Tourism and Sex Outside the “Sex Tourism Paradigm”: Tourists' Perspectives and Practices in a Sun and Beach Destination

Tourism and Sex Outside the “Sex Tourism Paradigm”: Tourists' Perspectives and Practices in a Sun and Beach Destination

Milene Lança (Faculty of Economics and Research Centre for Tourism, Sustainability and Well-Being (CinTurs), University of Algarve, Portugal) and Fernando Bessa Ribeiro (Sociology Department of the Social Sciences Institute and Interdisciplinary Centre of Social Sciences (CICS.NOVA), University of Minho, Portugal)
DOI: 10.4018/978-1-7998-3156-3.ch017
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The relationship between tourism and sex has been intensively explored over the past decades. The great majority of the studies examining this relationship focus disproportionately on commercial sex tourism as if all the sexual encounters in tourism context are related to prostitution, commercialization, trafficking, inequalities, and disrespect for the human rights. Despite these contributions, the purpose of this chapter is to show that most of the romantic and sexual encounters that occur in a tourism setting are positive, gratifying, and nonpecuniary. Therefore, these relationships should be analyzed outside “sex tourism paradigm.” Results from 29 in-depth interviews with tourists in the Algarve (South Portugal) confirm the strong relationship between holidays and romantic and sexual behaviors, due to the liminal nature of tourism. In addition, results show different perspectives and behaviors according to gender, due to the continuous sexual double standard.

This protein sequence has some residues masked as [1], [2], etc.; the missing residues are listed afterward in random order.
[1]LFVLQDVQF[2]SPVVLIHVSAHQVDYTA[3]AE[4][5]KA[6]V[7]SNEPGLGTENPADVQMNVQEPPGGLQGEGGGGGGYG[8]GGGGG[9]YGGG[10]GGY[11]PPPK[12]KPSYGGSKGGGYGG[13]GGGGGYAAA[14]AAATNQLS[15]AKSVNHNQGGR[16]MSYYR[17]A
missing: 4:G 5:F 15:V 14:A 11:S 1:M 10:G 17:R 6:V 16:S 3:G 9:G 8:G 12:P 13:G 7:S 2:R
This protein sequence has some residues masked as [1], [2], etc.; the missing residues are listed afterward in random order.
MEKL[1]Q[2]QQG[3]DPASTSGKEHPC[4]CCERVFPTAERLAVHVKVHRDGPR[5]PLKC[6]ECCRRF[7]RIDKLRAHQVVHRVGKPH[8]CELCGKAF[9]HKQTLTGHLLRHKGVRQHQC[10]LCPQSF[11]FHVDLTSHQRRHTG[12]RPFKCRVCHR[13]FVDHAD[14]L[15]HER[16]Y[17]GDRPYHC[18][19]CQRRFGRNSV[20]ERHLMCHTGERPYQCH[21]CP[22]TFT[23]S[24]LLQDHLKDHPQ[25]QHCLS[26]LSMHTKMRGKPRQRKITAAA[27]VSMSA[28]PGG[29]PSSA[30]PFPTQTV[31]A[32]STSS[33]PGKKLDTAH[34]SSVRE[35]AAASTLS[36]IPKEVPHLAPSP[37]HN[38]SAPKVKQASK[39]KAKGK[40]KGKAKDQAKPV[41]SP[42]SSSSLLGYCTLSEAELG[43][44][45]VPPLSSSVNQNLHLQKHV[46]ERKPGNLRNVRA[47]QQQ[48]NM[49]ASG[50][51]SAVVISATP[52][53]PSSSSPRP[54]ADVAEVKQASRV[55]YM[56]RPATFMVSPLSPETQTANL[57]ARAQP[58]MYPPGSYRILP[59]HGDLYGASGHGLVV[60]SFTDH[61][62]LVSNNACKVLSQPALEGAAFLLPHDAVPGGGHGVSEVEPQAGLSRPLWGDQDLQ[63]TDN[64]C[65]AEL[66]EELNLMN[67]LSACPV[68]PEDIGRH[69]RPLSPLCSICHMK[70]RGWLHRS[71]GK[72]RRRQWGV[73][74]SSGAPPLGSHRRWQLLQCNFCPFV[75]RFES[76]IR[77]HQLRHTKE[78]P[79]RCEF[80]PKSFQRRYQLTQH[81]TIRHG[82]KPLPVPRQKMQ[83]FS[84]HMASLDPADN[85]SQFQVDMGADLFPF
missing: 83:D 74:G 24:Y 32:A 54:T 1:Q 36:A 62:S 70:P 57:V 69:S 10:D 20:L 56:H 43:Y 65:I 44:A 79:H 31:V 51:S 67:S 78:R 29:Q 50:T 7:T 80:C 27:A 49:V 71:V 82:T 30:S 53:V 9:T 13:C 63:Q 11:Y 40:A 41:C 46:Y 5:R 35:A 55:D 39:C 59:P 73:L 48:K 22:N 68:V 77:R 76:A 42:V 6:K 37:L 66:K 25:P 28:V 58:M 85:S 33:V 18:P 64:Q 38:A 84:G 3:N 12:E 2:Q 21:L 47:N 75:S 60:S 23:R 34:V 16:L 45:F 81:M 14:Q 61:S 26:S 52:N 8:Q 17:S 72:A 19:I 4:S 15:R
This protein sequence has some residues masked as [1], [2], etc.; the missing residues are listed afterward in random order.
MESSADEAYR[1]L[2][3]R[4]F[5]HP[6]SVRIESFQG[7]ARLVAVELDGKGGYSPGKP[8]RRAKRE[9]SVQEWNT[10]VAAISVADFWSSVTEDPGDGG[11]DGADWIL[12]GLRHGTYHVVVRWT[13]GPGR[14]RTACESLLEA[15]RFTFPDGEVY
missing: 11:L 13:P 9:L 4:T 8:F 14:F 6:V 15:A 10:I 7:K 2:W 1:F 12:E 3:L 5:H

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The literature is relatively unanimous about the sexual nature of tourism. Tourism and sex have commonalities in providing the satisfaction of basic psychological and physiological needs of human beings (Cansel, Ekiz & Bavik, 2009). Moreover, sex is part of life and if people participate in sexual activities at home, then certainly one must expect them to participate in sex when they travel (McKercher & Bauer, 2003). In fact, it is supposed they would engage in sex more frequently or even with more intensity due to the liminal nature of tourism and the anonymity provided by the destination (Zhang & Xu, 2019).